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Contrast in styles between Lakers and Suns intrigues scouts

Lakers have the size and length, but Phoenix has the three-point shooting, scout says, which should make for a long series.

May 16, 2010|By Broderick Turner

The Lakers- Phoenix Suns series has plenty of intrigue, even for an NBA scout who is home for the summer with his family after a laborious season of games and travel.

Game 1 of the Western Conference finals is Monday night at Staples Center, and this West scout said he'll watch every game.

"I would watch this series because it's a matchup of two different styles," the scout said. "It's the three-point shooting and pace of play by the Suns and size and length of the Lakers."

The Suns are a fun team to watch play, perhaps even the most entertaining one.

The Lakers are a well-oiled team with championship mettle led by Kobe Bryant and Coach Phil Jackson.

Phoenix led the NBA in scoring during the regular season (110.2 points), as well as field-goal percentage (49.2%) and three-point shooting (41.2%).

The Lakers ranked first in the NBA in defending the three-point line, holding teams to 32.8% shooting, and fifth in field-goal percentage defense, limiting teams to 44.6% shooting.

Those are just some of the things that the scout loves about the matchup.

"Don't be surprised if the Suns win a game or two because they can shoot the three-pointer so well," the scout said. "But in the end, the Lakers will win the series because size and length should win out."

The scout said the Suns run the most different type of pick-and-rolls in the NBA, upward of 50 a game.

Phoenix puts the balls into the hands of guard Steve Nash and lets him orchestrate the offense.

The scout broke down three pick-and-rolls that the Suns like to run:

"Fist-up small" — It's a middle pick-and-roll with Amare Stoudemire. Grant Hill starts under the basket and runs to the top of the lane to where Stoudemire has vacated. Hill goes north and Stoudemire goes south on what's called a "roll-rise."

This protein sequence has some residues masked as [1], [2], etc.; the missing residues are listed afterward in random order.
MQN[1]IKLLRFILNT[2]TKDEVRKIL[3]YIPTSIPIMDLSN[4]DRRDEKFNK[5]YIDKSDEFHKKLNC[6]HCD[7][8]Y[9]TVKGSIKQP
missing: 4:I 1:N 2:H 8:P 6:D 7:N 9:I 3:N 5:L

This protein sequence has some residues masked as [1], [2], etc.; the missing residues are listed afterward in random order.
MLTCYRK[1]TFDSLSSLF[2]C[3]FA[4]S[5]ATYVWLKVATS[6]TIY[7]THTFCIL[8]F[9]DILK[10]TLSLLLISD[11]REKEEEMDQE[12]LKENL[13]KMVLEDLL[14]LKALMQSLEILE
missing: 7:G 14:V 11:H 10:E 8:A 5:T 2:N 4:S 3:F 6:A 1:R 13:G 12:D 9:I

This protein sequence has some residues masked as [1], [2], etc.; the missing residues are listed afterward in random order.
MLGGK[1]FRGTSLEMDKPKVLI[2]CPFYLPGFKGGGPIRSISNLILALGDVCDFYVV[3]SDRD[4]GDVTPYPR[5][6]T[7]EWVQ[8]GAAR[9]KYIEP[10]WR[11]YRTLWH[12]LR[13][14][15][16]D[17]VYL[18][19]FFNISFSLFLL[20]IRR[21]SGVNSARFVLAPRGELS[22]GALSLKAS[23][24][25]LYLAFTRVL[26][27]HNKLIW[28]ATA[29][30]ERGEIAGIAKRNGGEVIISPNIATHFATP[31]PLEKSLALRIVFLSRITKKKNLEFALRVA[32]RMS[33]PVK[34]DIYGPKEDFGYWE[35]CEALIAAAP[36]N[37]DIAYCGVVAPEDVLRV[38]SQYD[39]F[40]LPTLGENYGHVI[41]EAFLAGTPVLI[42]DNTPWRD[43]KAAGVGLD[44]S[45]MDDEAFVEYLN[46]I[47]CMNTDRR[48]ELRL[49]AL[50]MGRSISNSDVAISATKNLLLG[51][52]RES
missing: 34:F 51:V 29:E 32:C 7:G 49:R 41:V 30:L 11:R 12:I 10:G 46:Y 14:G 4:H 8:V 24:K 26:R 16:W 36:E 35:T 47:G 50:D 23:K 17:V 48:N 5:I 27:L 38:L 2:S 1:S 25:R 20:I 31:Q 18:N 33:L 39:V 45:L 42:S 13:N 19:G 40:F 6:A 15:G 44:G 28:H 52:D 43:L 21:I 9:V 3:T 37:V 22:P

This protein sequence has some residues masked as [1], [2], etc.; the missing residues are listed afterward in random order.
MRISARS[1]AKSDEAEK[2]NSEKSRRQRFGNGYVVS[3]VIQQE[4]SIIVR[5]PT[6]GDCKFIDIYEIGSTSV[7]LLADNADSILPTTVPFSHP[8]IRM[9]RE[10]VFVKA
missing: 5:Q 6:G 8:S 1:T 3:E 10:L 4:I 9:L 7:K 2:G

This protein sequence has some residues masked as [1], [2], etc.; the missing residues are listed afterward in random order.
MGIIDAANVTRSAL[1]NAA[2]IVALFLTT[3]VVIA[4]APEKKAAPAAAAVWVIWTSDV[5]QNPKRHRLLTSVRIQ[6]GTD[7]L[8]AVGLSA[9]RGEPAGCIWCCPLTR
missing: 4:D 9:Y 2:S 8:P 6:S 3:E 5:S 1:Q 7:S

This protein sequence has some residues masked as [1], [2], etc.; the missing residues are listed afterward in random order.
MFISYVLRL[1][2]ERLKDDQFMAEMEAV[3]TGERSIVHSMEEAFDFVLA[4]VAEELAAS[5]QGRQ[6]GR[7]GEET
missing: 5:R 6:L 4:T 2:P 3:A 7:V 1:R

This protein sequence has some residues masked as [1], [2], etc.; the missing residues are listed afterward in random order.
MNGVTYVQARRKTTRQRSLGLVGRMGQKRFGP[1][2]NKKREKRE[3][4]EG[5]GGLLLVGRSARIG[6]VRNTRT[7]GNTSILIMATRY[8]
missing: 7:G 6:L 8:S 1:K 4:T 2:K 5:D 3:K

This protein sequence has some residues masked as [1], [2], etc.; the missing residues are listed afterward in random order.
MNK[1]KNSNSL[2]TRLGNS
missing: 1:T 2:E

"Fist-up short" — It's where the Suns centers goes from block to block while the other big (Stoudemire) sets a screen for Nash. That gives Nash extra passes to make to his bigs.

"Fist-up Houston" — The Suns run a middle pick-and-roll in which everybody else is outside the three-point line "lifted." Channing Frye, Phoenix's 6-foot-11 three-point shooting center, is lifted behind the three-point line. Defenders have to decide whether to help on Stoudemire's rolling to the basket or go out on Frye. The scout said it's like a doughnut — nobody is in the middle of the lane.

"Their spacing is so good that you have to decide who to help on and defend," the scout said.

The scout said the Lakers have to get back in transition defense, something their coaches have been preaching.

" Pau [Gasol] can't slap Kobe high-five after a pass," the scout said. "By the time he does that, Steve Nash has the ball down at the other end going in for a layup."

The scout said one thing the Lakers will look to do is go inside.

He said to look for the Lakers to frequently run "solo" for Andrew Bynum and Gasol, mostly on the left block so the Lakers can pound the ball inside

"In the end," the scout said, "I'm going Lakers in six games because they have the size advantage."

broderick.turner@latimes.com

twitter.com/BA_Turner

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